Saturday, May 08, 2010

The Perfect Finish and Other Chocolate Summer Reading

The last time I thought seriously about any kind of chocolate other than Trader Joe's chocolate-covered almonds (an emergency substitute for Michael Recchiuti's dragée), I was in Mexico City, looking at Remedios Varo paintings at one of the museums in the middle of Chapultepec Park. And a few months from now, I may well be contemplating chocolate recipes and global trade patterns in another distant country. But, the enchantments of surrealist art aside, predicting the future is a dangerous activity. Better to concentrate on the present.

Today, I hold a master of fine arts in creative writing--I got my graduate degree from the University of Pittsburgh on May 2nd. And on Monday, I begin teaching a five-session course titled "The Literature and History of Chocolate" at the Osher Lifelong Learning Institute at Pitt. In my lectures (as I have done in my recently-completed thesis project, titled "Happenings: Essays on Love, Chocolate, and Language"), I will defer to the authority of Sophie Coe, whose The True History of Chocolate seems impossible to improve upon. But I'll also bring in samples from playful stories like James Runcie's The Discovery of Chocolate and from chocolate purveyors whose goods may or may not be found in Trader Joe's.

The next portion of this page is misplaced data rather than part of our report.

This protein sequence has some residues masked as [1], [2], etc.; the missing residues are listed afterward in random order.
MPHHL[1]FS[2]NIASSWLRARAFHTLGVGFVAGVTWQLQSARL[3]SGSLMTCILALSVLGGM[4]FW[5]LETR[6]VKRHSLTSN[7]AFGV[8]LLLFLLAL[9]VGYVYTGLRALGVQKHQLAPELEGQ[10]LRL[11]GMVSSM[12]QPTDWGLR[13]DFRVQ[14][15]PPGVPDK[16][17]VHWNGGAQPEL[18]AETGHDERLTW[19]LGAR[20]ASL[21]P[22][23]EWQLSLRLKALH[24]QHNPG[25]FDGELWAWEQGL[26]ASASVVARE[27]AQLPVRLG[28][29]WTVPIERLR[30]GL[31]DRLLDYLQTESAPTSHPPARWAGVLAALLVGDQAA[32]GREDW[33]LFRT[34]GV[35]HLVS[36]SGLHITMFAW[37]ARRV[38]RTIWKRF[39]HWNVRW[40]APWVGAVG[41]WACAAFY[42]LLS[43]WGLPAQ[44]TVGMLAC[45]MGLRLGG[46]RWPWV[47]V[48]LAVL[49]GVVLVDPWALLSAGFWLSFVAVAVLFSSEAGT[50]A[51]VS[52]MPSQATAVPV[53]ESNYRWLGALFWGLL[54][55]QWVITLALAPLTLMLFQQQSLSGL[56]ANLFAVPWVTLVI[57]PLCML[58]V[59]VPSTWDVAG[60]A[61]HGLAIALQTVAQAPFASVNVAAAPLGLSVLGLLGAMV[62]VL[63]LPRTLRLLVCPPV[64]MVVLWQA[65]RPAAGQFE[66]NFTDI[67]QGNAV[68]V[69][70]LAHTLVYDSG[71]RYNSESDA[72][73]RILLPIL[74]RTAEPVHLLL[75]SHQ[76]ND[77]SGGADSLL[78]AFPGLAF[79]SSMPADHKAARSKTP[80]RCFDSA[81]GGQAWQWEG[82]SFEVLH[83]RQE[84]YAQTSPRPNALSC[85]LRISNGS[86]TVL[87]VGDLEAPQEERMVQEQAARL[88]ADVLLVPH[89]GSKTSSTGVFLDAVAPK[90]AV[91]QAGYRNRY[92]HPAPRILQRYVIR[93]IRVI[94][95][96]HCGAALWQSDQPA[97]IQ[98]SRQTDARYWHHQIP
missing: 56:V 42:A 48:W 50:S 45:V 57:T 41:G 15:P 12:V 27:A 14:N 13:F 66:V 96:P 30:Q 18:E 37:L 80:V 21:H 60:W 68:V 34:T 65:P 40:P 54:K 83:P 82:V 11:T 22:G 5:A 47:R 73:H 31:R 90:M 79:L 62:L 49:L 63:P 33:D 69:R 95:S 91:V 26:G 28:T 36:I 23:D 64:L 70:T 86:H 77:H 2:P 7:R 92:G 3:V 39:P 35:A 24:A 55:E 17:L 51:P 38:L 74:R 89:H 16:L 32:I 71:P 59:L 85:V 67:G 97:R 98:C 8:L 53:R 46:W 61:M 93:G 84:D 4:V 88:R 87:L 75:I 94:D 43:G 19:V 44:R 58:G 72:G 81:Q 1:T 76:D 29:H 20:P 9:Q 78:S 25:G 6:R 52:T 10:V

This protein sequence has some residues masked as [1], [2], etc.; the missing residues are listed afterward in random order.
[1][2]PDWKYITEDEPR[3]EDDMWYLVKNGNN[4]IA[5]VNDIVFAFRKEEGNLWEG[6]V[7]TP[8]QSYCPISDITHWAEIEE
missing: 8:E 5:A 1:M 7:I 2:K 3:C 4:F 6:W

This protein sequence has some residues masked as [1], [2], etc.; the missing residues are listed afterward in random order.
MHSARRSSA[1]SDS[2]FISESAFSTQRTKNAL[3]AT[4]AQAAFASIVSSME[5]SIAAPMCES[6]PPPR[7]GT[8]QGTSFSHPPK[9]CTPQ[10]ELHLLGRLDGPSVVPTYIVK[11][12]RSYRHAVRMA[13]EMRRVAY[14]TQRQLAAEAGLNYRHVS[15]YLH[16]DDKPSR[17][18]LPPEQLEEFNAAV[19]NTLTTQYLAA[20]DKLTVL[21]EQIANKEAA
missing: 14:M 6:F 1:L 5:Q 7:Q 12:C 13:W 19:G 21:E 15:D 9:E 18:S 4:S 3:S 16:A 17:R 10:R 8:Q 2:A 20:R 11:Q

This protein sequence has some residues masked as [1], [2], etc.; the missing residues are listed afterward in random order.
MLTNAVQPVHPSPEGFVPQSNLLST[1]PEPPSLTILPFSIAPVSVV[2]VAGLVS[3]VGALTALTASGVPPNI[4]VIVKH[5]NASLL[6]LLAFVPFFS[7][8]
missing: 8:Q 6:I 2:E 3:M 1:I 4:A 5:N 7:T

Over the coming weeks, I'll chronicle our discoveries as a class here on Chocolate in Context. The summer also promises to carry me to New York for the Fancy Food Show at the end of June, and across the Pennsylvania border in the other direction in search of Midwestern chocolate. In August, I'll even team up with novelist and Tin House editor Michelle Wildgen and chocolatier Gail Ambrosius for an event that will turn out to be either a literature-infused chocolate tasting or a chocolate-infused literary reading in Madison, Wisconsin.

And then what? Again, better not to get ahead of oneself. I'd rather spend my time catching up on my chocolate reading. A few new books have come across my desk recently: David Lebovitz's Ready for Dessert, Chronicle Books' Chocolate Cakes, and a book by Obama's pastry chef Bill Yosses and New York food writer Melissa Clark that seems particularly timely--The Perfect Finish.


Post a Comment

<< Home